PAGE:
Mural adds spice to Kendall-Frost Marsh Reserve

The trailer that serves as a classroom and headquarters for the Kendall-Frost Mission Bay Marsh Reserve is now graced by a colorful mural. Image credit: Isabelle Kay
The trailer that serves as a classroom and headquarters for the Kendall-Frost Mission Bay Marsh Reserve is now graced by a colorful mural. Image credit: Isabelle Kay

For years, the headquarters of the NRS’s Kendall-Frost Mission Bay Marsh Reserve has been a humble, utilitarian trailer.  Painted a bland industrial white, the trailer all but disappeared among the condos that line Pacific Beach Drive.

But camouflage is no longer the order of the day. A vibrant mural painted on the trailer this spring by artist Celeste Byers depicts larger-than-life vignettes of marsh wildlife rendered in eye-popping color. Clapper rails peer from the walls alongside a coyote, stems of pickleweed, portraits of marsh protectors, and a pair of ducks on the wing.

The mural was made possible by Friends of Mission Bay Marshes, a volunteer organization dedicated to restoring and preserving local marshes. This past winter, Friends leader Roy Little asked artist Celeste Byers to wrap a mural over marsh headquarters.

Art for education

“The purpose was to beautify the building and to get people interested in the marsh by bringing attention to it,” Byers says. “It’s dedicated to the marsh and everything that lives in it, because of it, and around it, including the people who care for it.”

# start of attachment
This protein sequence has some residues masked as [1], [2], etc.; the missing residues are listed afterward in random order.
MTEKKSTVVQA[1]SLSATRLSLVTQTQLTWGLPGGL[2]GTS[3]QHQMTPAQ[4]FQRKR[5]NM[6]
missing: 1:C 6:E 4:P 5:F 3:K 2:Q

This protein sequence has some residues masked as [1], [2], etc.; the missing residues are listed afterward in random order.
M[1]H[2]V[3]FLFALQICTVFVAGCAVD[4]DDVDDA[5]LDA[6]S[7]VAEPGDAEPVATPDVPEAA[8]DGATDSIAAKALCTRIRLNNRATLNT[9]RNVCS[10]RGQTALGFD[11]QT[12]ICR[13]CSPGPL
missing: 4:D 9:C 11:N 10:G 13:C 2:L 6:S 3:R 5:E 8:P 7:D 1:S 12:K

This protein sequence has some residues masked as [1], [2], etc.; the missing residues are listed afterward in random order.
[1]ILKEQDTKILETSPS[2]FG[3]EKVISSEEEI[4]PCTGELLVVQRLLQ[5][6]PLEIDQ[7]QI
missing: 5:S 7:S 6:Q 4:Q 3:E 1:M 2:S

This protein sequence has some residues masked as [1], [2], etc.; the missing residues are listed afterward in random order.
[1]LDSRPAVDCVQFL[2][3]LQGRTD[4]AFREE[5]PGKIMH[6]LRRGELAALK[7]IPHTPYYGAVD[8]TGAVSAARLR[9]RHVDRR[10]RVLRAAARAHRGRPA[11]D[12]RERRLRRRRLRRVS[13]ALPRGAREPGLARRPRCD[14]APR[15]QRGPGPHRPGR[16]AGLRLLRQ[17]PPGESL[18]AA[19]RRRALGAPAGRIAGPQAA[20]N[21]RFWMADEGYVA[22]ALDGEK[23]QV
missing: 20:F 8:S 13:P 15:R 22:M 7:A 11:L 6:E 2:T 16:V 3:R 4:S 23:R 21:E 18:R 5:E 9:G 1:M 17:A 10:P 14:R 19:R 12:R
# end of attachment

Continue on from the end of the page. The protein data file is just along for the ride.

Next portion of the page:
Kendall-Frost Mission Bay Marsh Reserve protects the last undisturbed fragment of wetland in Mission Bay. It was among the first group of seven reserves incorporated into the newly-established NRS in 1965. The reserve itself consists of 20 acres; an agreement permits use of the 20 acres of city-owned marshland right next door.

Byers began painting in January, visiting throughout spring to add more elements. During weeks of painting, Byers found herself embraced by the marsh’s human community. “I met really amazing and passionate people while working there. Neighbors across the street made a book for me documenting the entire process as seen from their balcony and presented it to me at the marsh unveiling,” she said.

Seawalls: Murals for Oceans – MARSHIAN LANDS – Celeste Byers from Terrestrial on Vimeo.

Spending so much time at the wetland, Byers says, also gave her a sense of the rhythms of life in and around the marsh. “It made me more involved in and able to experience the marsh through its spring changes. I got to see the increase in rabbits who would come eat plants around me and keep me company as I painted!”

A new way to meet the neighbors

Completed in April, the mural bursts with color and life. The snaky neck of a great blue heron curves around a window, sculpins drift through a celadon sky, and a pink flower opens to reveal a human face. People depicted include Friends of Mission Bay Marshes leader Roy Little, Kendall-Frost Mission Bay Marsh Reserve manager Isabelle Kay, and reserve steward Larry Cozzens. All psychedelic foliage, and airborne sculpins.

The mural is also part of the Sea Walls Expeditions: Murals for Oceans project, which collaborates with artists to bring the plight of the world’s oceans to the attention of the public via large-scale murals. Through the project, Byers has painted murals in Sri Lanka and Vietnam about overfishing, plastic pollution, and fish farming, and traveled to Mexico this July to swim with whale sharks and manta rays and paint murals about them on Isla Mujeres.

Working on the Kendall-Frost Marsh mural helped Byers learn more about California wetlands and their role as nurseries for fish, stopovers for migrating birds, and refuges for rare plants and local wildlife. “Before painting the mural I had no idea the marsh was even there,” says the San Diego native. “Getting to learn about marshes and their importance made me want to help preserve and expand it.”

Kendall-Frost Mission Bay Marsh wildlife photos